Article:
Tag Archives: workouts

Getting Back Into Workout Routines After Time Away

I do not own this image. If you do, and would like me to remove it, please let me know.

I do not own this image. If you do, and would like me to remove it, please let me know.

It happens to everyone. You get in the groove a workout. You’re well on your way to your fitness/health goals. Maybe you start to see some results. Maybe you notice your athletic performance is getting better.

And then…

BAM!!! Something happens; you end up taking time away from your workouts/fitness routine. Many reasons can lead to this. Sometimes work or school gets crazy, and we can’t seem to find the time to stay active. Maybe we get sick and take a while to recover. Maybe we get injured, and need to step back from our fitness routine.

Say one of these previously mentioned situations apply to you. Something happened, you took time away form the gym, but you’re ready to get back into it. You’re excited to jump back into the swing of things. But, HOW do you go about it? Do you jump back into the routine you had before? Do you keep the intensity the same as before? Do you dial it back?  I discussed this  matter with Keith Gacrama, a coach in the areas of Strength and Conditioning/Health and Wellness/Olympic Weightlifting, based out of Houston, Texas.

Before we get into it, let’s make one thing clear. It is always best to check with a qualified fitness professional about specific fitness advice. These are only general ideas that may help guide the decisions we make, in a situation such as this. In addition, injury care and rehabilitation should always be done under the supervision of a qualified health professional.

I do not own this image. If you do and would like me to remove it, please let me know.

The first thing to consider when planning a return to fitness after a break, is how experienced you are at the activity you are returning to. We will use strength training, as an example. If you are an experienced weight lifter and have not taken too long of a break from lifting, you will probably be able to bounce back much quicker than a less experienced lifter would. Experienced lifters have a “possibility of being able to jump back in the groove,” says Gacrama.  Whereas, depending on the amount of time away from their routine, it may not be as easy to bounce back for less experienced lifters.  Gacrama explains, about folks with less experience in strength training, “normally I’d have to reassess them…especially if it’s been months.”

How come this is the case? Why is it more likely for experienced lifters to be able to quickly bounce back from a bit of time away from lifting, than for folks with less experience. Partly, it’s a question of neural efficiency. Neural efficiency is the idea that the brain puts less effort into movement. Meaning, the brain can be thought of as “quieter” in respect to movement. Athletes, in this case, would have a high neural efficiency. Their bodies know how to move correctly, without having to think too hard about it. With respect to returning to workouts after a bit of a break, for an experienced lifter, “if the neural efficiency is high, it’s easy” says Gacrama. For less experienced lifters, this would be less likely to be the case. Depending on the amount of time away from their workouts, one’s movement may have been negatively affected. When movement is less efficient, the probability of injury increases. This is why it may be a good idea to get a fitness assessment (or, re-assessment) to make sure that there are no mobility issues that may need to be addressed as one returns to a fitness routine.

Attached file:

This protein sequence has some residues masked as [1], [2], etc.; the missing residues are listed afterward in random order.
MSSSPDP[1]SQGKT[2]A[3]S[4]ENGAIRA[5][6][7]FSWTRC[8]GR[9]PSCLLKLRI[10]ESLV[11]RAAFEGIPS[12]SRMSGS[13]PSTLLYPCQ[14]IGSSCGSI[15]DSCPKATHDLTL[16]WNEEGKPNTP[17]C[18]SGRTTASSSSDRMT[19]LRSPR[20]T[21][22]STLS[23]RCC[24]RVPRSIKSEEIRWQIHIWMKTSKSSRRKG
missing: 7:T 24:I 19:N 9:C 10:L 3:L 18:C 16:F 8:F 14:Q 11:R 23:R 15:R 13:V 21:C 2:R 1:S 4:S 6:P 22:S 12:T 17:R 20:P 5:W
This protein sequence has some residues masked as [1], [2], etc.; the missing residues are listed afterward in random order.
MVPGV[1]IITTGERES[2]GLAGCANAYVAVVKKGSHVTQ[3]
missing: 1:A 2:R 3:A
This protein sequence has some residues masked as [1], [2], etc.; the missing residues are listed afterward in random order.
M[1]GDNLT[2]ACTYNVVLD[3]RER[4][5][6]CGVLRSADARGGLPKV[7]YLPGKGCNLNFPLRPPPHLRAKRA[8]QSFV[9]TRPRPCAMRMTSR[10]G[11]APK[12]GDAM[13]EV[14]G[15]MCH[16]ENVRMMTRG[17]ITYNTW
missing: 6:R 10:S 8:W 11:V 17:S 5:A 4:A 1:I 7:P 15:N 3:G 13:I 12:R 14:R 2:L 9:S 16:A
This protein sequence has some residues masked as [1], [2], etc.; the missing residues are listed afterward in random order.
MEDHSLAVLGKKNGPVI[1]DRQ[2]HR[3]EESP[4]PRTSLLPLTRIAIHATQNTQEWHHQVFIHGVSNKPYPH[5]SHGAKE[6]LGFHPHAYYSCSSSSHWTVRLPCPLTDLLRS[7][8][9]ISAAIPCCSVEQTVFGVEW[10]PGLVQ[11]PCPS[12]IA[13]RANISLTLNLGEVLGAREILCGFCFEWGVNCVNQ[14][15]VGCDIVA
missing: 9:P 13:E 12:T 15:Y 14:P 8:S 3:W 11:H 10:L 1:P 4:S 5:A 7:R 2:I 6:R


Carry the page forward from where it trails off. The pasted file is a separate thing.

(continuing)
Regardless if one has been away from their workout routine, it is always a good idea to pay attention to our bodies. Sometimes we push forward and work harder. While other times, we need to tone it down a bit. A strategy that Keith uses with his clients, is something called RPE. It stands for Rate of Perceived Exertion.  This refers to how one feels about the level of intensity during exercise. The RPE scale is usually from one to ten. One being, sitting on the couch; ten being, the level of intensity is so high one can barely breathe or talk. “I use an RPE scale with all of my clients” explains Gacrama. He uses something called “The Rule of Five.” With this rule, out of five workouts in one week, one might expect one of them to be really good, three of them to be pretty standard, and one of them to be a bit tougher to get through. This is because we are human, and we have some days that are better than others. Keeping the rule of five in mind, if even then a client has an RPE of 8 on a consistent basis, then it might be time to bring the volume of training down.